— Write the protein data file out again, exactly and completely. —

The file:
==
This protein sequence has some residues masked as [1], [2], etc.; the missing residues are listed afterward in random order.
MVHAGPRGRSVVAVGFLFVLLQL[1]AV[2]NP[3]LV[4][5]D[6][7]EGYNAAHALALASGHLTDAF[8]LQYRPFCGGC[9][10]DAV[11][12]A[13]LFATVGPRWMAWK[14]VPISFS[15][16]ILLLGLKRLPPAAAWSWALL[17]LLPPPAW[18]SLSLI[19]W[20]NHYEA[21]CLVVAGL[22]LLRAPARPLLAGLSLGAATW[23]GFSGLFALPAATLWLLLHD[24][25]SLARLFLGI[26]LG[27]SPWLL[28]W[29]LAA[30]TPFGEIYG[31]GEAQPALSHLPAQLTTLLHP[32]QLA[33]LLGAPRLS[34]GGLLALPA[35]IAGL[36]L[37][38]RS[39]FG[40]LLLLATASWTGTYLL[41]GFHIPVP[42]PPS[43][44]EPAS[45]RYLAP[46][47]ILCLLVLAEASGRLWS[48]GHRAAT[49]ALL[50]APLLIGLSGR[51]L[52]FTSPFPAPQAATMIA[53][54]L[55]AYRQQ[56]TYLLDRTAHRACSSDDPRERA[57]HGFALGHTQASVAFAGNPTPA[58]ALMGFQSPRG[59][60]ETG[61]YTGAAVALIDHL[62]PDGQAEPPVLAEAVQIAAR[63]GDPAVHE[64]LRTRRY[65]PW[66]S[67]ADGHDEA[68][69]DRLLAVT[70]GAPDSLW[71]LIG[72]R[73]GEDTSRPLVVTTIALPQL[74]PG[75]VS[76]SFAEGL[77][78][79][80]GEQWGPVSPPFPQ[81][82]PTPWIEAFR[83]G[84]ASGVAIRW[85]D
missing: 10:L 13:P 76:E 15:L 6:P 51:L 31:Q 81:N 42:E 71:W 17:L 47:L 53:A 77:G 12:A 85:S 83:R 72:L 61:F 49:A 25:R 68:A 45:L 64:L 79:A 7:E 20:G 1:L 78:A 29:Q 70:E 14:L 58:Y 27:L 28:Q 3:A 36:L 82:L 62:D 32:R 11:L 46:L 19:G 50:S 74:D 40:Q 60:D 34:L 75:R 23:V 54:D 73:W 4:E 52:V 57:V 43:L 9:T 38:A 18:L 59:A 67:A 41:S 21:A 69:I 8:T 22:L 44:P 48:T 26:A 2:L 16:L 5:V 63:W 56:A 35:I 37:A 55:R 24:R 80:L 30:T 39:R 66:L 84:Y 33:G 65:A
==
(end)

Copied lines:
This protein sequence has some residues masked as [1], [2], etc.; the missing residues are listed afterward in random order.
MVHAGPRGRSVVAVGFLFVLLQL[1]AV[2]NP[3]LV[4][5]D[6][7]EGYNAAHALALASGHLTDAF[8]LQYRPFCGGC[9][10]DAV[11][12]A[13]LFATVGPRWMAWK[14]VPISFS[15][16]ILLLGLKRLPPAAAWSWALL[17]LLPPPAW[18]SLSLI[19]W[20]NHYEA[21]CLVVAGL[22]LLRAPARPLLAGLSLGAATW[23]GFSGLFALPAATLWLLLHD[24][25]SLARLFLGI[26]LG[27]SPWLL[28]W[29]LAA[30]TPFGEIYG[31]GEAQPALSHLPAQLTTLLHP[32]QLA[33]LLGAPRLS[34]GGLLALPA[35]IAGL[36]L[37][38]RS[39]FG[40]LLLLATASWTGTYLL[41]GFHIPVP[42]PPS[43][44]EPAS[45]RYLAP[46][47]ILCLLVLAEASGRLWS[48]GHRAAT[49]ALL[50]APLLIGLSGR[51]L[52]FTSPFPAPQAATMIA[53][54]L[55]AYRQQ[56]TYLLDRTAHRACSSDDPRERA[57]HGFALGHTQASVAFAGNPTPA[58]ALMGFQSPRG[59][60]ETG[61]YTGAAVALIDHL[62]PDGQAEPPVLAEAVQIAAR[63]GDPAVHE[64]LRTRRY[65]PW[66]S[67]ADGHDEA[68][69]DRLLAVT[70]GAPDSLW[71]LIG[72]R[73]GEDTSRPLVVTTIALPQL[74]PG[75]VS[76]SFAEGL[77][78][79][80]GEQWGPVSPPFPQ[81][82]PTPWIEAFR[83]G[84]ASGVAIRW[85]D
missing: 10:L 13:P 76:E 15:L 6:P 51:L 31:Q 81:N 42:E 71:W 17:L 47:L 53:A 77:G 12:A 85:S 83:R 72:L 61:F 49:A 25:R 68:A 45:L 64:L 79:A 7:E 20:G 1:L 78:A 29:Q 70:E 14:L 58:Y 27:L 28:Q 3:A 36:L 82:L 62:D 32:R 11:L 46:L 19:G 50:S 74:D 40:Q 60:D 34:L 75:R 23:V 54:D 73:W 4:E 52:V 57:V 43:L 9:T 38:A 18:L 59:A 67:A 41:S 21:A 69:I 8:T 22:L 44:P 48:T 26:A 2:L 16:L 5:V 63:W 56:A 35:I 37:A 55:R 24:R 80:L 30:T 39:R 66:L 84:Y 33:G 65:A